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Bungalow

From Academic Kids

A bungalow is any single story house. The word derives from Hindi word bangla from 1676. It literally means a house "in the Bengal style".[1] (http://www.m-w.com/cgi-bin/dictionary?book=Dictionary&va=bungalow) Such houses were traditionally small, only one story, thatched and had a wide veranda[2] (http://www.bartleby.com/61/12/B0551200.html). Bungalows today are simply any single story house and can be quite large. (A joking alternative explanation for the name is that it was invented by a team of house builders who ran out of bricks after constructing the first story and had to bung a low roof on top.)

Bungalows are very convenient for the homeowner in that all living areas are on a single story and there are no stairs between living areas. Bungalows can be more easily converted to a wheelchair-accessible home. Neighbourhoods of only bungalows offer more privacy than similar neighbourhoods with two story houses. With bungalows, strategically planted trees and shrubs are usually sufficient to block the view of neighbours. With two story houses, the extra height requires much taller trees to accomplish the same and it may not be practical to place such tall trees close to the house to obscure the view from the second floor of the next door neighbour.

On a per unit area basis (e.g. per square foot or per square metre), bungalows are more expensive to construct than two story houses because a larger foundation and roof area is required for the same living area. The larger foundation will often translate into larger lot size requirements as well. This is why bungalows are typically fully detached from other houses and do not share a common foundation nor party wall. If the homeowner can afford the extra expense of a bungalow relative to a two story house, they can typically afford to be fully detached as well. Though the "footprint" of a bungalow is a often a simple rectangle, any foundation is possible. For bungalows with brick walls, the windows are often positioned high and are right to the roof. This avoids the need for special arches or lintels to support the brick wall above the windows. In two story houses, there is no choice but to continue the brick wall above the window (and the second story windows may be positioned high and right to the roof.)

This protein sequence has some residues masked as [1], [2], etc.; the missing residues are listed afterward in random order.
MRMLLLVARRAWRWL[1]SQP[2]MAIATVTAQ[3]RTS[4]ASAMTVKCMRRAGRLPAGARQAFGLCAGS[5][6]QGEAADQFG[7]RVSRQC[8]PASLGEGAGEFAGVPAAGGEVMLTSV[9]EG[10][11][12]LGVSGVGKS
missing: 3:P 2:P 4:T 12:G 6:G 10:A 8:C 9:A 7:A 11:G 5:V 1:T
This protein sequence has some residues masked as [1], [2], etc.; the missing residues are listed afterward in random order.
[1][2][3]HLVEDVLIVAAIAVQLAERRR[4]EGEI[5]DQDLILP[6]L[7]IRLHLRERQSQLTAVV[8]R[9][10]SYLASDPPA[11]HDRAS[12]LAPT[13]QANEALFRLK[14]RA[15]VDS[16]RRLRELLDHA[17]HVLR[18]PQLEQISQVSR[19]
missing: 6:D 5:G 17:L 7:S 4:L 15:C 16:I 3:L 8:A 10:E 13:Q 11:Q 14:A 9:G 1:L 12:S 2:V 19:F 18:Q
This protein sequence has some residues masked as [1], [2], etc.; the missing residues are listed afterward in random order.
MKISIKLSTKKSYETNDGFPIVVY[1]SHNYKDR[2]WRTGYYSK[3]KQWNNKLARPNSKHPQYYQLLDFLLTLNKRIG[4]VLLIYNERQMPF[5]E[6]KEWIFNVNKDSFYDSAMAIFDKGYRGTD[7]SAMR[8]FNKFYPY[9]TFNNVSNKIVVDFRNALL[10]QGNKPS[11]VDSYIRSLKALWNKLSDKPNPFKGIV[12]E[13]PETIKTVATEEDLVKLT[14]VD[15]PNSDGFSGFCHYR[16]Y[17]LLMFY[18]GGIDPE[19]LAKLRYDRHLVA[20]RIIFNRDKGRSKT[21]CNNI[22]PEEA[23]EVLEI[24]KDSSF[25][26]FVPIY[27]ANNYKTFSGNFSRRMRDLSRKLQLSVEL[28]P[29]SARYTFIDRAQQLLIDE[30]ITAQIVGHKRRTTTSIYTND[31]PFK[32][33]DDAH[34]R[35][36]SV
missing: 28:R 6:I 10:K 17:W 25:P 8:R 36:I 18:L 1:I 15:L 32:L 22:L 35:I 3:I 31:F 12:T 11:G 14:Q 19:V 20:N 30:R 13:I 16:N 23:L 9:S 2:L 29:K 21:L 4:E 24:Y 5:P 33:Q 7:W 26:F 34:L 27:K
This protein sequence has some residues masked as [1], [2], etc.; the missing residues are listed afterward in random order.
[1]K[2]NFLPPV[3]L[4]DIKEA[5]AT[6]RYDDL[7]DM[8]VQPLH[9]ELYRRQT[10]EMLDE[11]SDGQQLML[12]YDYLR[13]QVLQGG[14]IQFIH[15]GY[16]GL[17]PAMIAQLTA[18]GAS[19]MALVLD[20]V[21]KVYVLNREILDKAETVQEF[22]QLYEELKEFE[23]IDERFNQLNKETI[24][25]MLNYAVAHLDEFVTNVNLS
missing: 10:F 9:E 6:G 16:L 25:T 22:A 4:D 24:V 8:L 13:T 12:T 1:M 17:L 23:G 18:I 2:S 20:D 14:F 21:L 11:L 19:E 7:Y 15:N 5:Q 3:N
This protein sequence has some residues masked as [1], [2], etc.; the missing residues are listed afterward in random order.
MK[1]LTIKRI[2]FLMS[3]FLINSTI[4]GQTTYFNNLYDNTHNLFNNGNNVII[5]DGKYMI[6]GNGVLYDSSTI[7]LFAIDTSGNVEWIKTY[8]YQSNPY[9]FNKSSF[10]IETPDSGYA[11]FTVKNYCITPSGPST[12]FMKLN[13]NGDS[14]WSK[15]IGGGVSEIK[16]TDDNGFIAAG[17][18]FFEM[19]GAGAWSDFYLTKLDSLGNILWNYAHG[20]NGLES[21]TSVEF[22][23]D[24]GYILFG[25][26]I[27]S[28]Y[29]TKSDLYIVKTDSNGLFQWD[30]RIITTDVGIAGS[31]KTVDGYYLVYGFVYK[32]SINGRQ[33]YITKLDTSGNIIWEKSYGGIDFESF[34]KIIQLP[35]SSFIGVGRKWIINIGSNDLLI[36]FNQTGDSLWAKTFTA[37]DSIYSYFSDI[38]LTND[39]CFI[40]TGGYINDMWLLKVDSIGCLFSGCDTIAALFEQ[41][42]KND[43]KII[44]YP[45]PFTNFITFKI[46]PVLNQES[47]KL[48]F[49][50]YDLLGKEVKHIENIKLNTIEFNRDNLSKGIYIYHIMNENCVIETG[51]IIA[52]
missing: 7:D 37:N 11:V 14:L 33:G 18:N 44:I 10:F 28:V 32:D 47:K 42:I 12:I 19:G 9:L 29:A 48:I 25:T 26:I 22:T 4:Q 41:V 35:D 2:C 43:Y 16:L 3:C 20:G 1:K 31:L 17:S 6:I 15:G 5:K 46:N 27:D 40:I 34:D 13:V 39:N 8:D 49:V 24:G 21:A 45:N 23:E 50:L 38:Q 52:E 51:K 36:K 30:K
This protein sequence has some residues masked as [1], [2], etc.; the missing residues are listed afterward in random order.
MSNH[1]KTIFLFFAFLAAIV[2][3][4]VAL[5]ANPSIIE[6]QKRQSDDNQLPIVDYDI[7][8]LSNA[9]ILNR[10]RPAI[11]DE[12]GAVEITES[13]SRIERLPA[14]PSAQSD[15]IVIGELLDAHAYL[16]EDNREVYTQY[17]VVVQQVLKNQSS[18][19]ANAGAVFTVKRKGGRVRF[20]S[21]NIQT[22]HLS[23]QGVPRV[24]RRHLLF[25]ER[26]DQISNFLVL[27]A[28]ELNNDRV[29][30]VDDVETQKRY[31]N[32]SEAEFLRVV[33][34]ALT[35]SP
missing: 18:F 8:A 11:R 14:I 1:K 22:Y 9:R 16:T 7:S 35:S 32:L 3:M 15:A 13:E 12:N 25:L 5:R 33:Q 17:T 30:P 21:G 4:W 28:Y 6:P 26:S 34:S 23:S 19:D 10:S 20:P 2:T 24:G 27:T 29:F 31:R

Contents

Ranch bungalow

A ranch bungalow is a bungalow organized so that bedrooms are on one side and "public" areas (kitchen, living/dining/family rooms) are on the other side. If there is an attached garage, the garage is on the public side of the house so that a direct entrance to the house is possible (where allowed by legislation). On narrower lots, public areas are at the front of the house and such an organization is typically not called a "ranch" bungalow. Such houses are often smaller and only have 2 bedrooms in the back.

Raised bungalow

A raised bungalow is where the basement is partially above ground. The benefit is that more light can enter the basement with above ground windows in the basement. A raised bungalow typically has a foyer at ground level that is half-way between the first floor and the basement. This further has the advantage of creating a foyer with a very high ceiling without the expense of raising the roof or creating a skylight. Raised bungalows often have the garage in the basement. Because the basement is not that deep, and the ground must slope downwards away from the house, the slope of the driveway is quite shallow. This avoids the disadvantage of steep driveways found in most other basement garages. Bungalows without basements can still be raised, but the advantages of raising the bungalow are much less.

Bungalow with loft

A bungalow with loft, paradoxically, comes with a second story loft. The loft may be extra space over the garage. It is often space to the side of a great room with a vaulted ceiling area. The house is still classified and marketed as a bungalow with loft because the main living areas of the house are on one floor. All the convience of single floor living still applies and the loft is not expected to be accessed on a daily basis.

Some houses have extra bedrooms in the loft or attic area. Such houses are really "one and half" stories and not a bungalow, and are described in British English as a chalet bungalow.

True bungalows do not use the attic. Because the attic is not used, the roof pitch can be quite shallow, constrained only by snow load considerations.

Australian usage

Note that in Australia, where many houses would be called bungalows according to the above definition as they are typically single story, the word frequently has a completely different meaning and many Australians would not refer to their houses as bungalows.

The term bungalow in Australian English is frequently used to denote a small one or two room structure in the back yard of a house, separate from the main building, which might be used by a teenage child, a grandparent (in which case often called a granny flat) or perhaps just for a workshop or a hobby room.

The main exception to this is that pre WW2 houses built in a certain style are called Californian Bungalows: presumably because the style originated in California.

External links

de:Bungalow nl:Bungalow pl:Bungalow

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